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AMIE SIEGEL. SIMULACRA IN SEARCH OF LOST TIME

by Teodora Pasquinelli

“We love only what we do not wholly possess” wrote Marcel Proust in the The Prisoner, the fifth volume of his masterpiece In Search of Lost Time.
Similar thoughts emerge by observing the works by New York based artist Amie Siegel, presented in her recent exhibition Strata, at the South London Gallery.

AMIE SIEGEL. SIMULACRI ALLA RICERCA DEL TEMPO PERDUTO

Amie Siegel, Fetish, 2015, view of the exhibition, South London Gallery, London, HD video, 10', color/sound.

By analyzing the mechanism through which objects and materials are imbued with powerful cultural and symbolic values, Siegel’s complex videos reflect on how the logics of speculative and commercial production act on the constant, typically human desire to own stuff, as a form social and economic statement.
Quarry, the video projected on a cinematic scale in the main room of the gallery, retraces the industrial and vital cycle of a block of marble: originally extracted from deep quarries in the area of Vermont, the raw material reveals its ultimate destiny when transformed in designer furniture adorning a luxury penthouse in Manhattan.
Recalling the symbolic value of beauty and nobility attached to the marmoreal matter since antiquity, the shiny white alabaster shown in Quarry, is the element that conceptually links the two main spaces within the film the deep underground and luxury apartments. Between them, Siegel present a solid reflection on the production of value according the criteria of real estate.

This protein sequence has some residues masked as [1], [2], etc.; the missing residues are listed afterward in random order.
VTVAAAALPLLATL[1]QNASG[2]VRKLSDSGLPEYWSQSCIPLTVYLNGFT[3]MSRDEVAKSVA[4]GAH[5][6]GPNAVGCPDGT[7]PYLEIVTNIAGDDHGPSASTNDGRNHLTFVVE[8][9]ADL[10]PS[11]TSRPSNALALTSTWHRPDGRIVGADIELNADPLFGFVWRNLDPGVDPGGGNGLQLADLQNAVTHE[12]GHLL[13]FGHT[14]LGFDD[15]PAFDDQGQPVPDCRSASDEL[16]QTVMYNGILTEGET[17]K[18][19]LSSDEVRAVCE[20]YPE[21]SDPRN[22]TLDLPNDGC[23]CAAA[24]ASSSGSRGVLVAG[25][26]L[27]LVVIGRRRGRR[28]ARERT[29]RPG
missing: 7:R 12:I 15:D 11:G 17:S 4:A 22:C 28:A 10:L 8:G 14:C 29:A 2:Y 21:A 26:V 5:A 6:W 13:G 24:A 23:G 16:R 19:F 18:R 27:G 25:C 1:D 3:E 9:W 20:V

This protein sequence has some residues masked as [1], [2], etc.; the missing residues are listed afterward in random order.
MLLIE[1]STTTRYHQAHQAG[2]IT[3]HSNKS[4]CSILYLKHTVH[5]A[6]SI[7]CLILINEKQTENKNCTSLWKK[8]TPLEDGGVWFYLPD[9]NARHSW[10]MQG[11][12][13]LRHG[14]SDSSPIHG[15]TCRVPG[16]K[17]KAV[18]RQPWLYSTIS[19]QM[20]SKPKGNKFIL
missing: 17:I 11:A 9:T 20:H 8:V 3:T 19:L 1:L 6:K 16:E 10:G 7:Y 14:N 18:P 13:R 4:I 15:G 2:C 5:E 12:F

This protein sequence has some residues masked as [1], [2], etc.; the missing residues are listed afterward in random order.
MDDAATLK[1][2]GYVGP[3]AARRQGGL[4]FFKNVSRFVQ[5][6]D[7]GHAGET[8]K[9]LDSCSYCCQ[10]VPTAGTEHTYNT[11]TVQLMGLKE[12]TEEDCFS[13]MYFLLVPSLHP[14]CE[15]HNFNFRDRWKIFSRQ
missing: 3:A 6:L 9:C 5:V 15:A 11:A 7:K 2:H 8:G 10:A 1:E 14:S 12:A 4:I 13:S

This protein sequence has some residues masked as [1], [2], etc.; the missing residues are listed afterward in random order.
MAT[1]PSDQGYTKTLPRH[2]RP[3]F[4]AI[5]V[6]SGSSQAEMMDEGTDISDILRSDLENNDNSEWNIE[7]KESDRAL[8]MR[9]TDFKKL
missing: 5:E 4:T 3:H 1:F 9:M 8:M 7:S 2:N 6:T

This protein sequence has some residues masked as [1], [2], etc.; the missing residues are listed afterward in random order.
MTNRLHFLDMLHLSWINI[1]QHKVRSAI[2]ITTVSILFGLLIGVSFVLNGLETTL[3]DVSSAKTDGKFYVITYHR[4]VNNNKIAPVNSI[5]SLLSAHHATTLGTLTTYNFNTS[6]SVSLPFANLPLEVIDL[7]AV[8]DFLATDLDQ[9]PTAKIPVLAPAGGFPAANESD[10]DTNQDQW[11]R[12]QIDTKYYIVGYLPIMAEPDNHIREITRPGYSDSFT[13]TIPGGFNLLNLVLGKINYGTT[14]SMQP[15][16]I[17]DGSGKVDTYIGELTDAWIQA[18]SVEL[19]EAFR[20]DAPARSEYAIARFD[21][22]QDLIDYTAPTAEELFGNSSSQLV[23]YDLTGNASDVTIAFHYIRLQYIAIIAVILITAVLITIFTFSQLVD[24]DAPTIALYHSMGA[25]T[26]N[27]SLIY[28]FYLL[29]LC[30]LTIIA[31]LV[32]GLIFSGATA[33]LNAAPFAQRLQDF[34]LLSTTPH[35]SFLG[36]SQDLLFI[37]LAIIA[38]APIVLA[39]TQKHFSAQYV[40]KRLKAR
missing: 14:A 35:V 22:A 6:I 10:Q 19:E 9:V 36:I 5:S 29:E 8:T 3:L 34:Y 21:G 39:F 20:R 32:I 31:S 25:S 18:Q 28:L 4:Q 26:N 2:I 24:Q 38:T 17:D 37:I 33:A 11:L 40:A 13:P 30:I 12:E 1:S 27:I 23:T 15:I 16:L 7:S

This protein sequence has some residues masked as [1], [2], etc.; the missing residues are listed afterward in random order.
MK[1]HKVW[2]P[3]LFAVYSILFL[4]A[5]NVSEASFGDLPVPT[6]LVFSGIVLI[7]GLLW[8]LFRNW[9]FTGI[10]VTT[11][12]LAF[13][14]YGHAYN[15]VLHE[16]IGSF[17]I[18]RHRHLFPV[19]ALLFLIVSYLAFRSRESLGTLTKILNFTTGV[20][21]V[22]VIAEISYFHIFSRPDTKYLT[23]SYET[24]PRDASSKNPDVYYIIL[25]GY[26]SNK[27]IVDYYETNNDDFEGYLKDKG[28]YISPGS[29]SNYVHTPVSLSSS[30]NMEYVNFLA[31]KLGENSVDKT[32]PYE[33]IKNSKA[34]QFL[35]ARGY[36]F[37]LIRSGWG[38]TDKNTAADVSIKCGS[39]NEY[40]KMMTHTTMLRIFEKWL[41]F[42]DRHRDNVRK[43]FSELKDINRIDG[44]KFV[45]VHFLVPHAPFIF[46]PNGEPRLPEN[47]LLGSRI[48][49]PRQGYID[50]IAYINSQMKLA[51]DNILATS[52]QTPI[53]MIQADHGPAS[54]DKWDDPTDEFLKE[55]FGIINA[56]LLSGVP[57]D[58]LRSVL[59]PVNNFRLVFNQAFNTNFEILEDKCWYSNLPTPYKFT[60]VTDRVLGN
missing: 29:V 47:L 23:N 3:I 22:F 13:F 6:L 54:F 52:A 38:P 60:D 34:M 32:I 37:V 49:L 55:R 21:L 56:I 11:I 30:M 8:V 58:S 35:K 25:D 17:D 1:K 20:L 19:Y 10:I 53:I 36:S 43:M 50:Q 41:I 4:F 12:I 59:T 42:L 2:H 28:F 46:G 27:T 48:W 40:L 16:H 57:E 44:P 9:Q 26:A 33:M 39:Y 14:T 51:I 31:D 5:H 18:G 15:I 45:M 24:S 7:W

The rigorous formality of the image, along with the dramatic tone of the orchestral soundtrack, create a compact narrative that recounts the diverse hierarchical stages of the marble, from being a simple rock to a luxury item – as if mirroring the unfolding of the tale of the American dream.
But Siegel’s work is even more complex than this: through the use of strategies of representation and simulation, Quarry is the result of an elaborate combination of original video material and architectural renderings that plays on the rift between fiction and reality. Evoking a feeling of glacial sensuality, the vision of highly polished marble surfaces used to decorate kitchens, bathrooms and floors, and yet not touched by human life, echoes the typical aesthetics of brochures for domestic architecture, or even the interior shots in movies and TV series such as Shame and Black Mirror. By reclaiming the glossy photorealism proposed by the real estate market, Siegel reflects on the relationship between desire and production, while casting a critical glance on the commodified nature of the aspirations that are deep-seated within potential buyers.

AMIE SIEGEL. SIMULACRI ALLA RICERCA DEL TEMPO PERDUTO

Amie Siegel, Fetish, 2015, view of the exhibition, South London Gallery, London, HD video, 10', color/sound.

This combination of an erotic element, with a profound analysis of power dynamics in its various fields – weather social, economic or psychological – characterises Siegel’s entire poetics, and it is ultimately realised in the creation of sophisticated cinematic experiences.